by Chris Reed | August 31, 2015 7:41 am
For the second time in recent months, San Diego Unified School Board President Marne Foster is facing official scrutiny over her conduct.
The California Attorney General’s Office has questioned the legality of a raffle held at an unusual July 25 fundraiser in which Foster sold tickets to pay for college debt and expenses of two of her sons. This account is from the Union-Tribune:
Organizers of a fundraiser held last month to help pay off debt and college costs for the sons of San Diego school board President Marne Foster have been given until Sept. 9 to show that a raffle-like drawing held at the event was conducted legally.
The state Attorney General’s office sent a letter to C. Anthony Cole Repertory Dance Theatre on Aug. 10 to inquire about the drawing that generated money at the Brothers 2 College benefit held on July 25 at the Neighborhood House Association headquarters.
The letter includes a summary of state legal requirements for holding raffles, including the code provision that authorizes eligible organizations to conduct raffles provided they are registered with the California Attorney General Registry of Trusts.
The fundraiser was already in the news because of conflict of interest questions. A flier for the event featured San Diego Unified’s logo; it was also publicized on the Facebook page for Foster’s district. The fundraiser was held at a local facility that has a school district contract that Foster voted for last year. The event was attended by representatives of groups, such as the local teachers union, which hope to stay on Foster’s good side.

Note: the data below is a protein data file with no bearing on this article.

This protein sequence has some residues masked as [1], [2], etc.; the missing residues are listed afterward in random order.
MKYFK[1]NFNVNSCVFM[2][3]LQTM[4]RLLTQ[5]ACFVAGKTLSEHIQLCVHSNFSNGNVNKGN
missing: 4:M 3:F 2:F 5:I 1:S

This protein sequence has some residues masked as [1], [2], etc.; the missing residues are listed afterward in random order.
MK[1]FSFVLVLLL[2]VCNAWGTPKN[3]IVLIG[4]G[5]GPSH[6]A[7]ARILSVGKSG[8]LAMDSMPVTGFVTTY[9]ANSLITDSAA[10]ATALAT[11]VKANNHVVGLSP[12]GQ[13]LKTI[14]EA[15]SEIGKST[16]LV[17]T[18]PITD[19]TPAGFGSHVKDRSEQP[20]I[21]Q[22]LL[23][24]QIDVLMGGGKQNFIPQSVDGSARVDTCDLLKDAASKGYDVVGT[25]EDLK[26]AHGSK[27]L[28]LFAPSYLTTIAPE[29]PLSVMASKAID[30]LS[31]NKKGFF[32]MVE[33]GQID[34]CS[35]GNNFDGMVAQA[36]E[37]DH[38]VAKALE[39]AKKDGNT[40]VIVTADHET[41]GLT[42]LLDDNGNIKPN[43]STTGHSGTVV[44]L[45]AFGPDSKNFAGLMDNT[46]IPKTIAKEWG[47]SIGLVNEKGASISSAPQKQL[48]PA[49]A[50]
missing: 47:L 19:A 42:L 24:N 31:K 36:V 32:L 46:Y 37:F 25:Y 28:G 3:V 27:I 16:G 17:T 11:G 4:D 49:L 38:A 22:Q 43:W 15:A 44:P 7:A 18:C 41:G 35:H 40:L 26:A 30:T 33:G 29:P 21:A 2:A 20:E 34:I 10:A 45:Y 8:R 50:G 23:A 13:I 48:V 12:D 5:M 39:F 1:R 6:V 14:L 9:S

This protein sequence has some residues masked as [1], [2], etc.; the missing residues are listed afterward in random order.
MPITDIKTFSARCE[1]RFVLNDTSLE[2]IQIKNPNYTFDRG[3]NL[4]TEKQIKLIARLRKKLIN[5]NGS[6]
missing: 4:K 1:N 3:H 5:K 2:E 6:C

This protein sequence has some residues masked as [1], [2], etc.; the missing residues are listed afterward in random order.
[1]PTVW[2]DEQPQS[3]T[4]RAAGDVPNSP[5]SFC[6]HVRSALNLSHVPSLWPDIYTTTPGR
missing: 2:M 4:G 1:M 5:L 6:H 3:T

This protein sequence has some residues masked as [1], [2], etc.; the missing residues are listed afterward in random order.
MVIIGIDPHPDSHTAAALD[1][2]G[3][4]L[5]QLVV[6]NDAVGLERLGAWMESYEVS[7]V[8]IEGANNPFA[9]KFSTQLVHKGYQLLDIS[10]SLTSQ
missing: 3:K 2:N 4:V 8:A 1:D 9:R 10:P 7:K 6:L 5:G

This controversy comes in the wake of a May report from the San Diego County Grand Jury calling on the school district to impose tougher rules for board member behavior because of Foster’s alleged interference with teachers, counselors and the principal of the School of Creative and Performing Arts, a high school attended by her son. The Voice of San Diego detailed the allegations.
Foster’s son was a student at SCPA. Foster and [Principal Mitzi] Lizarraga did not like each other. This is one of the few things on which they agree.
Lizarraga said Foster regularly used her position on the school board to push for special treatment for her son. She pressured his teachers to tweak grades and attendance records, Lizarraga said, and demanded a counselor for her son with whom she had a personal relationship.
Lizarraga says her staff was forced to write a favorable college recommendation for Foster’s son and that she was ousted as principal at her behest. She left San Diego Unified last year and now is principal of an arts school in Los Angeles.
Foster denies any wrongdoing. She has not commented on the attorney general’s questions about her July 25 fundraiser, but depicted criticism of it as politically motivated.
Foster says if there was any improper behavior at the School of Creative and Performing Arts, it was by staff members, which took out their differences with her on her son.
In its formal response to the grand jury report, the school district challenged the assertion that it had inadequate ethical standards and said the allegations against Foster were too vague to act upon.
San Diego Unified is the second largest school district in California, with more than 130,000 students.
Foster, a community college teacher, was elected to the board in 2012.
Source URL: https://calwatchdog.com/2015/08/31/ag-questions-san-diego-school-board-chief/
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